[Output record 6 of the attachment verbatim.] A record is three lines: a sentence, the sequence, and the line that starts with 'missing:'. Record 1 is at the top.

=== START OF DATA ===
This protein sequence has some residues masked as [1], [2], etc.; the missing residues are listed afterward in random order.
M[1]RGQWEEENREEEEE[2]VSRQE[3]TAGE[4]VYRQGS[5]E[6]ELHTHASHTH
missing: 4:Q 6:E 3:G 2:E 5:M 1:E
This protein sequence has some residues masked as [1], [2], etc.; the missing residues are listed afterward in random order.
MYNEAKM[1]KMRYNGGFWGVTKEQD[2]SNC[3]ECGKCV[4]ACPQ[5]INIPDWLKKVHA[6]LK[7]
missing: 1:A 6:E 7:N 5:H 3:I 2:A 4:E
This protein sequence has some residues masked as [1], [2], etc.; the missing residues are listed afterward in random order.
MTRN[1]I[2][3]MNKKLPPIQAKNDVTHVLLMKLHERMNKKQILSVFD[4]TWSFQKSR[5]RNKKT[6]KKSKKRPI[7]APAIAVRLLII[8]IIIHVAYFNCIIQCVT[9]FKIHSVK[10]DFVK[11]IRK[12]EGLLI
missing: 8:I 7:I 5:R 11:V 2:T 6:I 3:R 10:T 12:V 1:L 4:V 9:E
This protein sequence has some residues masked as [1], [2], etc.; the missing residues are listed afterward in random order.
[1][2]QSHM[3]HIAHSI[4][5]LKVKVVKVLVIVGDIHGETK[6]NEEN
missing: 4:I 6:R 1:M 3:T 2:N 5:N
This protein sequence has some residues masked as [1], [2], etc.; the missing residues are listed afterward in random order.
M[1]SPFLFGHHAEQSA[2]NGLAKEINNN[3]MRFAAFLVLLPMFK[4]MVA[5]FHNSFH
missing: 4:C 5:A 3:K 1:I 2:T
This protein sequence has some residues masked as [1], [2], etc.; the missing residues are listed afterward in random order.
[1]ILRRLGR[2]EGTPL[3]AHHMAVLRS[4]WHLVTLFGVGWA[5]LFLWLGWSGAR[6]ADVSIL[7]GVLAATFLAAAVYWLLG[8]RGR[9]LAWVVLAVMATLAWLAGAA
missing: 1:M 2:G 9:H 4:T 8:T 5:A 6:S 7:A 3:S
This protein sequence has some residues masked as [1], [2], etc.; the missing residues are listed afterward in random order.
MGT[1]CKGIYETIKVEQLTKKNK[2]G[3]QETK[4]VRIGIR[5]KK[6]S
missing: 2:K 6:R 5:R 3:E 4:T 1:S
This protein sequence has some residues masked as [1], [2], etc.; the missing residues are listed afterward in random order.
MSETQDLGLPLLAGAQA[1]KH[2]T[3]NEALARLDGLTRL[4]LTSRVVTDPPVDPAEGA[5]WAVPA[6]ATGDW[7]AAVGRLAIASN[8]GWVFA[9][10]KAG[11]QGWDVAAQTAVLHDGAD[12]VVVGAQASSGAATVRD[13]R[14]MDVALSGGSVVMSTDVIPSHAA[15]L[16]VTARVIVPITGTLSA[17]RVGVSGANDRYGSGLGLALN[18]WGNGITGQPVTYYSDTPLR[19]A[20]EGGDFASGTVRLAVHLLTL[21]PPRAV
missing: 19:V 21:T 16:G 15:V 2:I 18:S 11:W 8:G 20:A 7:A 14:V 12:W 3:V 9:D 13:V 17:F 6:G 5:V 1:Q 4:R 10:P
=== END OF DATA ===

This protein sequence has some residues masked as [1], [2], etc.; the missing residues are listed afterward in random order.
[1]ILRRLGR[2]EGTPL[3]AHHMAVLRS[4]WHLVTLFGVGWA[5]LFLWLGWSGAR[6]ADVSIL[7]GVLAATFLAAAVYWLLG[8]RGR[9]LAWVVLAVMATLAWLAGAA
missing: 1:M 2:G 9:H 4:T 8:T 5:A 6:S 7:A 3:S